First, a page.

(a) Each forensic client shall be allowed to receive, send, and mail sealed, unopened correspondence; and no client’s incoming or outgoing correspondence shall be opened, delayed, held, or censored by the facility unless there is reason to believe that it contains items or substances that may be harmful to the client or others, in which case the administrator or designee may direct reasonable examination of such mail and may regulate the disposition of such items or substances. For purposes of this paragraph, the term “correspondence” does not include parcels or packages. Forensic facilities may promulgate reasonable institutional policies to provide for the inspection of parcels or packages and for the removal of contraband items for health or security reasons prior to the contents being given to a client.
(b) If a client’s right to communicate is restricted by the administrator, written notice of such restriction and the duration of the restriction shall be served on the client or his or her legal guardian or representatives, and such restriction shall be recorded on the client’s clinical record with the reasons therefor. The restriction of a client’s right to communicate shall be reviewed at least every 7 days.
(c) Each forensic facility shall establish reasonable institutional policies governing visitors, visiting hours, and the use of telephones by clients in the least restrictive manner possible.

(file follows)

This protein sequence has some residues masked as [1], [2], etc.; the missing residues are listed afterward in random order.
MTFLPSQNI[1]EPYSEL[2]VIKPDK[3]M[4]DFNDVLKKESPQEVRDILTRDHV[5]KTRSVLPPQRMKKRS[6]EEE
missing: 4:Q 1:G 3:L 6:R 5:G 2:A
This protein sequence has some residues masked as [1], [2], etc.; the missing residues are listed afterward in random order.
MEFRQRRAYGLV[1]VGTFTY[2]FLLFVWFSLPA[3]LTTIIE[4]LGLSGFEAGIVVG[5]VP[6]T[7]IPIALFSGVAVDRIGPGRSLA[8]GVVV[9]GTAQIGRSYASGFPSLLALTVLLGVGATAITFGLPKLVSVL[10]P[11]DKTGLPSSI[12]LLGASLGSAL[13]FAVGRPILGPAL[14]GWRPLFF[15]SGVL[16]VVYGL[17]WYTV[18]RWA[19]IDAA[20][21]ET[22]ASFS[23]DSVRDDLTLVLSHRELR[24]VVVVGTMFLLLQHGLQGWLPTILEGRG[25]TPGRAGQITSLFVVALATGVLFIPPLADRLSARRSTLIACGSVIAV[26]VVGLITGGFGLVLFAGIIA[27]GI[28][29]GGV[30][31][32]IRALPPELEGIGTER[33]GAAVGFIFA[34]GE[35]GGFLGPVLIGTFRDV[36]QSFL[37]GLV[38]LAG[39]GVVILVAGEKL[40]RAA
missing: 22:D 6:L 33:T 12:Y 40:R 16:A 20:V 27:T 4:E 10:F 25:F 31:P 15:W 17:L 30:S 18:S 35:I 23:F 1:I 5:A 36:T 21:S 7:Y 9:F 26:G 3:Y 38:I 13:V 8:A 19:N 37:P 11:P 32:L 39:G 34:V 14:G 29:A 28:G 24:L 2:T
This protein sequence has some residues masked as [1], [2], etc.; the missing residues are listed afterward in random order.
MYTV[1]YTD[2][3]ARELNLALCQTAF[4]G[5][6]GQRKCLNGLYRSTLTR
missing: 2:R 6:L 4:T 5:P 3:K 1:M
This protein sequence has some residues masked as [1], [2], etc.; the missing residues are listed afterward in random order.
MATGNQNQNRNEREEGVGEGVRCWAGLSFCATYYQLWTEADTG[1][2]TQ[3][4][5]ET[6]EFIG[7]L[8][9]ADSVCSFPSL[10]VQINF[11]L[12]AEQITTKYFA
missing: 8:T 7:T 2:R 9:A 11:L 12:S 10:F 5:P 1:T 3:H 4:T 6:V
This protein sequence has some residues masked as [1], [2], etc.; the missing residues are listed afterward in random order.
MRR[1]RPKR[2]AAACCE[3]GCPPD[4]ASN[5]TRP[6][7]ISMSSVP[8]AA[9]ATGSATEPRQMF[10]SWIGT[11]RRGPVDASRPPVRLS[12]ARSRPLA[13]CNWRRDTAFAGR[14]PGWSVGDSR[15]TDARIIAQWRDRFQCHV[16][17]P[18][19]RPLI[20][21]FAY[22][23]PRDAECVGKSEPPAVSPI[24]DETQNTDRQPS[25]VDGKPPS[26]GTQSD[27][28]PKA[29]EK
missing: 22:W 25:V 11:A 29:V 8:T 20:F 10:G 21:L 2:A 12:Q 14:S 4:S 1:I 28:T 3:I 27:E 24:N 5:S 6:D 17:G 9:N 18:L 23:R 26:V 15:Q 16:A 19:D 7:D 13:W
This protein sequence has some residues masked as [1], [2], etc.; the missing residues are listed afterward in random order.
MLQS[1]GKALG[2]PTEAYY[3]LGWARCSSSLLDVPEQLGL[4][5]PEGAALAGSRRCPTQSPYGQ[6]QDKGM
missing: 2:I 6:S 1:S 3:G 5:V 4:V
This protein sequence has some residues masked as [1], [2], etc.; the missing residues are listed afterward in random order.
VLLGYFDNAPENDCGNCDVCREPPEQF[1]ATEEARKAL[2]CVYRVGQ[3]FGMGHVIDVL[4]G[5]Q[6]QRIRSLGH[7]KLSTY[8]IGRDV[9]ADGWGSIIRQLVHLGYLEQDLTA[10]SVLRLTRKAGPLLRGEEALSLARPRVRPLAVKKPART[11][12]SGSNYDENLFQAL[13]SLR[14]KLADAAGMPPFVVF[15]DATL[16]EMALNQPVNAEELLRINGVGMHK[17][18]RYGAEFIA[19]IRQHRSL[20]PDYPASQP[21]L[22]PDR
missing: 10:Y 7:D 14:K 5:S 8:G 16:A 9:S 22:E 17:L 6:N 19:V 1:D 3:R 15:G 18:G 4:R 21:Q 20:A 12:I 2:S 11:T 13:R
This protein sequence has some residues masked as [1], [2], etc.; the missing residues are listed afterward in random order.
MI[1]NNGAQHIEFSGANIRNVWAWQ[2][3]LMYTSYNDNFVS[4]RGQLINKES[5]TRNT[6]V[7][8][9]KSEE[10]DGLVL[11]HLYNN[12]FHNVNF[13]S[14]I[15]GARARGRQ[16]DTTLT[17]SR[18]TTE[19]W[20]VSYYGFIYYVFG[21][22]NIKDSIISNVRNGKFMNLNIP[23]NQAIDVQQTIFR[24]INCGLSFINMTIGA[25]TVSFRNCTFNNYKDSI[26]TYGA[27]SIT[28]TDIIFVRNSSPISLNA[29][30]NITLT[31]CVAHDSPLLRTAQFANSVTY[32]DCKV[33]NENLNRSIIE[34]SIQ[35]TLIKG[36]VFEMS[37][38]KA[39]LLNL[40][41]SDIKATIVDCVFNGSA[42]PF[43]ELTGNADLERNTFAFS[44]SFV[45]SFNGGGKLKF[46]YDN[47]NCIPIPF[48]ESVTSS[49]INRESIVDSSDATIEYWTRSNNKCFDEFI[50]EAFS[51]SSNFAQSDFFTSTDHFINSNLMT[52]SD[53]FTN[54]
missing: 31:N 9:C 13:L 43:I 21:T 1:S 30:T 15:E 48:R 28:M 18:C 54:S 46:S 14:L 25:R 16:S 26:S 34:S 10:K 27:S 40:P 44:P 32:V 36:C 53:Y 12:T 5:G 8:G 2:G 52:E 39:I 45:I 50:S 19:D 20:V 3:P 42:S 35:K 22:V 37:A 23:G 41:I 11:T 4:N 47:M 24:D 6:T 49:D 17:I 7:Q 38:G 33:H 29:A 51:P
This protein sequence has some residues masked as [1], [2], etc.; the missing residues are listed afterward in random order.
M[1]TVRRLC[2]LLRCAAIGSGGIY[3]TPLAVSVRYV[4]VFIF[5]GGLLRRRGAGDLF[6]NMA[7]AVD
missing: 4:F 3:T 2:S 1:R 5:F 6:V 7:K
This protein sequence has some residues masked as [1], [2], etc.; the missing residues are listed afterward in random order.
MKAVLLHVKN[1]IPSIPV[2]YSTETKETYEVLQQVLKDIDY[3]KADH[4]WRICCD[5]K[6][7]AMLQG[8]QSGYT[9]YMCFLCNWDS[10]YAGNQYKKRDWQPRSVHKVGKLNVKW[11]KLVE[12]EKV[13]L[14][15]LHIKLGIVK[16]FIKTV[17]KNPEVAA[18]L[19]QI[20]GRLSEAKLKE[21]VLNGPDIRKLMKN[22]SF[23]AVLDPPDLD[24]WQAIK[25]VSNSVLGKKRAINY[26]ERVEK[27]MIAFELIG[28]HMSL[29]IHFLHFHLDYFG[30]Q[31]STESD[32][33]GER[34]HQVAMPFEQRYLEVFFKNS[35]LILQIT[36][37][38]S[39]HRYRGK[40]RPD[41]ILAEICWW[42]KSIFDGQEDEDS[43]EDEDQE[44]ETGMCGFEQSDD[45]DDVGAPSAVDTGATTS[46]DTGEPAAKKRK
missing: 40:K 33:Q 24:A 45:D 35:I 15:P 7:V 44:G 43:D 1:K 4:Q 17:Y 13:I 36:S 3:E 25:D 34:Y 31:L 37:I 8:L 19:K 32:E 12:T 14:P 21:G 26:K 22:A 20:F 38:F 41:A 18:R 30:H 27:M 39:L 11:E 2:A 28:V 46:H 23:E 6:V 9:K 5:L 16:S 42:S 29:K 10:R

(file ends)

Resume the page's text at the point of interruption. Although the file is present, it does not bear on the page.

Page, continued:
(d) Each forensic client shall have ready access to a telephone in order to report an alleged abuse. The facility or program staff shall orally and in writing inform each client of the procedure for reporting abuse and shall present the information in a language the client understands. A written copy of that procedure, including the telephone number of the central abuse hotline and reporting forms, shall be posted in plain view.
(e) The department’s or agency’s forensic facilities shall develop policies providing a procedure for reporting abuse. Facility staff shall be required, as a condition of employment, to become familiar with the procedures for the reporting of abuse.
(6) CARE AND CUSTODY OF PERSONAL EFFECTS OF CLIENTS.–A forensic client’s right to possession of clothing and personal effects shall be respected. The department or agency by rule, or the administrator of any forensic facility by written institutional policy, may declare certain items to be hazardous to the health or welfare of clients or others or to the operation of the facility. Such items may be restricted from introduction into the facility or may be restricted from being in a client’s possession. The administrator or designee may take temporary custody of such effects when required for medical and safety reasons. Custody of such personal effects shall be recorded in the client’s clinical record.
(7) VOTING IN PUBLIC ELECTIONS.–A forensic client who is eligible to vote according to the laws of the state has the right to vote in the primary and general elections. The department and agency shall establish rules to enable clients to obtain voter registration forms, applications for vote-by-mail ballots, and vote-by-mail ballots.